76 years later…

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Poland, Warsaw – Early April each year are the commemorations of the soviet’s crimes on Polish prisoners of war.

First days of April in Poland are regarded as a significant period during which the nation commemorates its martyrs from the Second World War and 2010’s plane crash victims with Polish president Lech Kaczyński at the helm. While public awareness of so-called ‘Smolensk catastrophe’ from 10th of April is quite high because of its topicality and political meaning, especially in Western countries issues related to Polish martyrdom from 1940 are being forgotten or perceived as no longer interesting.

In 1939 Poland was invaded: firstly by Nazi Germany and later that September by Soviet Union. Nearly a half of Poland found oneself under Soviet occupation and because of that tens of thousands of Polish military and police personnel fell into communists hands. By the end of 1939 all prisoners were transferred to camps located in today’s Russia, Belarus and Ukraine. Biggest prisoner camps were created near Smolensk, Kharkiv and Tver. On the fifth of March Joseph Stalin signed an order of execution of captured Poles, who were soldiers, police and prison officers and Catholic priests. From the 3rd to 5th Soviets began executions of prisoners from main camps including Smolensk, Kharkiv and Tver. In some places located in today’s Belarus and Ukraine, Soviet executions lasted even till May. As a result in this period 21 857 Poles were murdered with a shot in the neck.

Katyń forest was one of the places where that massacres took place and that is why today it constitutes a symbol which is still most recognizable while mentioning crimes of Soviet Union. It is also a place where mass graves of Polish officers were firstly discovered by Germans in 1943. Soviets claimed that missing Polish officers escaped to Manchuria shortly after September Campaign in 1939 and that discovered mass graves mentioned above were made by German Nazi propaganda.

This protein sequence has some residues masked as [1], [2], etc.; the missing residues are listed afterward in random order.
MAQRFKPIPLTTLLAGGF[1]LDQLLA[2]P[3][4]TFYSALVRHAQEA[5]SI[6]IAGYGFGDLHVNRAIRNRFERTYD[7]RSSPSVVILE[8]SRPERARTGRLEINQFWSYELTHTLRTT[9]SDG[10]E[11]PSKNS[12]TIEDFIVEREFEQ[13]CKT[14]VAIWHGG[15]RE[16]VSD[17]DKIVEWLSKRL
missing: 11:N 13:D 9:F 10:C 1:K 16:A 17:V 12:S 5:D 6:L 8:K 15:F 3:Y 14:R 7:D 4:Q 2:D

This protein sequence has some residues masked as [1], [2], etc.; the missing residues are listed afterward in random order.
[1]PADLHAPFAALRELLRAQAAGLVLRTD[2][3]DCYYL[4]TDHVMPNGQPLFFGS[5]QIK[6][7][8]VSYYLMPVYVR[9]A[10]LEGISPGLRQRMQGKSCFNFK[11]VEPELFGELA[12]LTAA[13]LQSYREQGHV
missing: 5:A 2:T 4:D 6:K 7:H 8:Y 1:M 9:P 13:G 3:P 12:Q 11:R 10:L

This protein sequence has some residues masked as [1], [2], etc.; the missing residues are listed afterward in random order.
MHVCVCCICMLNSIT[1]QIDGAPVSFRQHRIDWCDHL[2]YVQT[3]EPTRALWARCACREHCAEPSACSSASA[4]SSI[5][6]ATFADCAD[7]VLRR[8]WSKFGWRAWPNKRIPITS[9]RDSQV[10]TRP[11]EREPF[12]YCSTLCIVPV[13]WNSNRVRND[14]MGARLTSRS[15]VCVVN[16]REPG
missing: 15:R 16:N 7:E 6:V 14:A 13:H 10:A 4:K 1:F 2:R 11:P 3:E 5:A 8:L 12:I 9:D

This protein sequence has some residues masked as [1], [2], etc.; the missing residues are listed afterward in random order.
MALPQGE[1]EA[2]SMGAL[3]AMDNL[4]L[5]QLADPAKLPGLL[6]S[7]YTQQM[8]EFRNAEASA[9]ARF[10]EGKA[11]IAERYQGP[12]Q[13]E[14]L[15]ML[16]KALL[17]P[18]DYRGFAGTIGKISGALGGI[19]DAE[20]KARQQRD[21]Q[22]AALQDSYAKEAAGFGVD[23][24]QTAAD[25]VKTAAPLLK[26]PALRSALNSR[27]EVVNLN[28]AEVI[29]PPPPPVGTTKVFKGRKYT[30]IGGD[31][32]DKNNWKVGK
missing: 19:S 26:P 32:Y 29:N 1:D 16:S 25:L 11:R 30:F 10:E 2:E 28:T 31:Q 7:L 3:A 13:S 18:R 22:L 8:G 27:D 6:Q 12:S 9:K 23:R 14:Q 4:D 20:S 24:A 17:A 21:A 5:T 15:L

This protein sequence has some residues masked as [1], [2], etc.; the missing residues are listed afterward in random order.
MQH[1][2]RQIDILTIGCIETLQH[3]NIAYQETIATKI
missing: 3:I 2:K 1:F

Poles had to wait for revealing the truth for almost 50 years. In 1989 Polish government officially shifted the blame for the Katyń Massacre from the Germans to NKVD (Soviet secret police). In 1992 Russia government decided to release documents which prove full responsibility of Soviet Russia. In November 2010, the Russian State Duma approved a declaration blaming Stalin and other Soviet officials for having personally ordered the massacre. Each April Polish society commemorates victims from Katyń and other places of torment and martyrdom in various ways: from Holy Masses, marches and mass meetings all over the country, to International Motorcycle Katyń Rally organized by bikers for the fifteenth time this year.

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